". . . and having done all . . . stand firm." Eph. 6:13


2024 is Going to Be a Big Year for Proposals. Are You Really Ready to Get Hitched?

April 22, 2024

If you’re planning a marriage proposal for 2024, you’re far from alone. Wedding industry experts suspect that 2024 and the following few years are going to be a boom for proposals. But every proposal represents the beginning, in its way, of a new marriage

Marriage isn’t something that just happens to you. It is carefully built and nurtured every day. You and your spouse are called to show up, even on the hard days, to do the work. In marriage, we become both the stewards and recipients of a complex and lifelong gift. Marriage is a gift! We fix what breaks, nurture what bears fruit, cull weeds and pluck thorns. 

But to undertake this sort of work, you’ll need more than sheer willpower and the right ring. You will need the right tools — and the right people to help you. In my decades spent working with couples, and particularly now as senior director of WinShape Marriage, I’ve carried a few tools with me that are especially important.

Tool 1: Prayer

You may have heard the saying, “Couples who pray together stay together.” And while that may sound cliche, it could not be more accurate. Prayer is a vital and practical tool for building a happy, healthy marriage that bears the fruit of discipleship and closeness with God and your spouse. 

A recent study that surveyed more than 10,000 couples shows, for instance, that couples who pray together experience higher marital stability. They are more likely to be satisfied with the level of communication with their spouse. Couples who pray together reported high levels of agreement on financial matters as well as increased respect for one another. Agreement on parenting issues increased and feelings of happiness were elevated by almost 20%. One of the most stunning findings was that the fear of divorce plummeted to zero.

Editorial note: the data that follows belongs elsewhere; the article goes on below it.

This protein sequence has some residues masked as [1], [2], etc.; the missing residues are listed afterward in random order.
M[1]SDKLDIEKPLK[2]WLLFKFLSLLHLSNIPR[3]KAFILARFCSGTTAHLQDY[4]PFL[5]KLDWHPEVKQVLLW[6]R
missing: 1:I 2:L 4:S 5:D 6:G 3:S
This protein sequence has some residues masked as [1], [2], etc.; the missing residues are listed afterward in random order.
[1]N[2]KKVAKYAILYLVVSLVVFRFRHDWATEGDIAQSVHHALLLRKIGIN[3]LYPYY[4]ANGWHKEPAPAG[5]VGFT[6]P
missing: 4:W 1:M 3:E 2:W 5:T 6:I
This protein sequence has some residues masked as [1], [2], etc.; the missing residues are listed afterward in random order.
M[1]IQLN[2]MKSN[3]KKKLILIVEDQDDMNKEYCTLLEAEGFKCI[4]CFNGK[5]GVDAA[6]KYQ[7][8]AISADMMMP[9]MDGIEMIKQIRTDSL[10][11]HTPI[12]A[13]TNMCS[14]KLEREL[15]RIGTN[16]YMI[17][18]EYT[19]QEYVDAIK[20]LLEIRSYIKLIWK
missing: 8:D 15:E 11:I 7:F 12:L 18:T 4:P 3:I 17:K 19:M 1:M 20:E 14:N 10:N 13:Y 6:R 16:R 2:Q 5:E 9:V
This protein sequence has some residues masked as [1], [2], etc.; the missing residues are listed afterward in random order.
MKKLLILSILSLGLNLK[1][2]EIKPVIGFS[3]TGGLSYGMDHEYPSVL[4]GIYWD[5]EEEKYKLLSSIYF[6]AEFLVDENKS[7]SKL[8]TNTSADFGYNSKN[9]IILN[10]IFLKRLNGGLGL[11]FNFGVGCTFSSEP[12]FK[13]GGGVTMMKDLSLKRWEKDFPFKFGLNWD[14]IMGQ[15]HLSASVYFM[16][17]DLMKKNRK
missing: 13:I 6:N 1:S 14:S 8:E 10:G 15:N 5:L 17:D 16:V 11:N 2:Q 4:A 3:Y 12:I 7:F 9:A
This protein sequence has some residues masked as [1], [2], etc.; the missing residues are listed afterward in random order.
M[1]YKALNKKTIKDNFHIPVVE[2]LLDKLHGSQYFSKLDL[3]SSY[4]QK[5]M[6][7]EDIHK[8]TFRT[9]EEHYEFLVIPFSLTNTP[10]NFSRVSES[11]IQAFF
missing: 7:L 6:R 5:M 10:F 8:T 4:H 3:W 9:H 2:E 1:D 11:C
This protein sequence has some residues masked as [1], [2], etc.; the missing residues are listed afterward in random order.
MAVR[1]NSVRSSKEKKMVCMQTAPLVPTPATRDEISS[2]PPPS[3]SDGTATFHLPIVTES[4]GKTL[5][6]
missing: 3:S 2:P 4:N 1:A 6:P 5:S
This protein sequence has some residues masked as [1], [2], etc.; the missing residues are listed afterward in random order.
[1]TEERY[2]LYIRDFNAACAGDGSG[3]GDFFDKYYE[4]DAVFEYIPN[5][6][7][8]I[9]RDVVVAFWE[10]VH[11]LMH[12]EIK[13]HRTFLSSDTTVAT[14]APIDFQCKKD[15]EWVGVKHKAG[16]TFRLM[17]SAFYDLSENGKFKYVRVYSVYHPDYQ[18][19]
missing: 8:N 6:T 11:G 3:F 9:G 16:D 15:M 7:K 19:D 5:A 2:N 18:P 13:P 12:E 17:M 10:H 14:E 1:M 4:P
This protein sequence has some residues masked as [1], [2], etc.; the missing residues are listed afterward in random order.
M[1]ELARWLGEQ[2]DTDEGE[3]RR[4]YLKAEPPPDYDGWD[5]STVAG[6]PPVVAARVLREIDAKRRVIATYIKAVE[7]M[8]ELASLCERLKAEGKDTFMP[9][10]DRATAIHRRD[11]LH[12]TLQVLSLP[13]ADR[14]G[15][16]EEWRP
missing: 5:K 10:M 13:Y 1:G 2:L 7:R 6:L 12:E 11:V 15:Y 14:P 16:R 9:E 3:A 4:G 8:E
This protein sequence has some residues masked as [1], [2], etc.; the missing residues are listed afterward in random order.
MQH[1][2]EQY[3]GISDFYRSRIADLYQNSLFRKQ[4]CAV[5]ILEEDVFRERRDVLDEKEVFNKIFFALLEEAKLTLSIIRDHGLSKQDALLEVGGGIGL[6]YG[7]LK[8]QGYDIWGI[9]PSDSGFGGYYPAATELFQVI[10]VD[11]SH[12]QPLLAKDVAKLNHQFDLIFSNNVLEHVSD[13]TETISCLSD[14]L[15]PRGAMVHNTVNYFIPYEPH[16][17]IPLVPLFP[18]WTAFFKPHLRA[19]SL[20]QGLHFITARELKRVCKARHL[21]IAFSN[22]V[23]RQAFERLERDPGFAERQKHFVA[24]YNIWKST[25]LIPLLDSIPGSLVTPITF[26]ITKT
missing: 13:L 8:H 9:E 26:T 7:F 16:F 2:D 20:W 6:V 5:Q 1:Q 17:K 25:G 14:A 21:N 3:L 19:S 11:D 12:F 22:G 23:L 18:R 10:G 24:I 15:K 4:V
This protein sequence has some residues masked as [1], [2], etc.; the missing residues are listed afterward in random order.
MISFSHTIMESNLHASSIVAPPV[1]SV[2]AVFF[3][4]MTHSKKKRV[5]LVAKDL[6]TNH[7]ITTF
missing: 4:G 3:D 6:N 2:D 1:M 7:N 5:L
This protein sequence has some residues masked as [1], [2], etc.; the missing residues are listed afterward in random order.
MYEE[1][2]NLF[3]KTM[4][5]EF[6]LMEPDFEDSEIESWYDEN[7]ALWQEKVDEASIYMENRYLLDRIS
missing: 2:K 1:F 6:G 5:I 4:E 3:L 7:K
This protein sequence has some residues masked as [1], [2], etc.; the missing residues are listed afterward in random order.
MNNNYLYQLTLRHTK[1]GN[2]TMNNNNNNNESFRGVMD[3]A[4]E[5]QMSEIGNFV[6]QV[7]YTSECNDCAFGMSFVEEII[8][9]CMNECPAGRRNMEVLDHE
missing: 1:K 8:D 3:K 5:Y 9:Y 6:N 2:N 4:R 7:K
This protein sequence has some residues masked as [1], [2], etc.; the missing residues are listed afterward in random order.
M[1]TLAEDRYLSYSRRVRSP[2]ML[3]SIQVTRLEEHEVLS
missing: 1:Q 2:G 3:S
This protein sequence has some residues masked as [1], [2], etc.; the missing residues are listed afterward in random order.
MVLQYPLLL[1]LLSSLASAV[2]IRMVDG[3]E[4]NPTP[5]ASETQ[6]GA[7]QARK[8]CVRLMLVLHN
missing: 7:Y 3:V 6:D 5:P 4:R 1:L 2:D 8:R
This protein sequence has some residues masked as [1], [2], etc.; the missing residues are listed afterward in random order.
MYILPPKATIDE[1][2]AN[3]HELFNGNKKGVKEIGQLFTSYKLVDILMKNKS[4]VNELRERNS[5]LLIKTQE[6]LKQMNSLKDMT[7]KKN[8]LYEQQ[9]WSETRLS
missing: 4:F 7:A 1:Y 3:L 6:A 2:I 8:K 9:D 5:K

If praying together as a couple feels awkward, here are some ways you can begin to move toward each other with prayer:

  • Talk for a few minutes about things that are on your heart, and then hold hands and pray silently together for one to two minutes (there is nothing wrong with setting a timer). Wrap up by saying “Amen” together.
  • Every Moment Holy is a beautiful book filled with liturgies you can pray aloud together.
  • Share three things you would like your spouse to pray for you, and then take turns praying those things aloud for your spouse. God doesn’t grade our prayers. Genuine, short, and to the point is beautiful.

Tool 2: Individual Health

When two become one, many people believe they have to leave themselves behind. Not true. The greatest gift you can give your spouse is knowing what it means to take good care of yourself so you can bring the healthiest version of you to your marriage relationship.

All of us come to marriage bringing a lot from our childhood and families — some of that good, some not so great. You may think you have left this behind, but it is baked into your DNA. Nobody’s upbringing is perfect, but some have had harder roads than others. For example — if you have experienced abuse of any kind, you may be telling yourself things that are not true about who you are. Addiction might be part of your story. Coming into a marriage relationship believing that marriage will fix or make issues from your past disappear or not seem so huge is an unrealistic expectation.

Acknowledge that you need help and seek out credible resources to help you navigate your marriage journey in a healthy way.

Tool 3: Healthy Conflict 

The absence of conflict isn’t a sign of health in a marriage — but well-managed conflict is. Recognize that when two people with different personalities come together in marriage, just because you love each other doesn’t mean you won’t ever disagree. How you disagree really matters. Choose to believe the best about your spouse. Attack the issue, not each other. Seek to understand each other’s perspective and work as a team to find a solution. Healthy conflict will build intimacy in your marriage.

Tool 4: Community

The most important tool of all isn’t a tool, but a community. Find a faith community for yourself and your new or soon-to-be spouse. We aren’t made to live or work in isolation. 

You’ll need encouragement, affirmation, guidance, and support as you build your new married life together. You’ll need reminders that your struggles are normal, and that others have overcome what might seem like insurmountable hardships.

So if you decide to take the plunge and get engaged this year — or have already done so — make sure you have the resources and people you need to set your marriage up for long-term success. 

Julie Baumgardner is the Senior Director of WinShape Marriage. She has nearly 40 years of experience of helping marriages and families thrive. Prior to joining WinShape, she spent 20 years as the President/CEO of First Things First.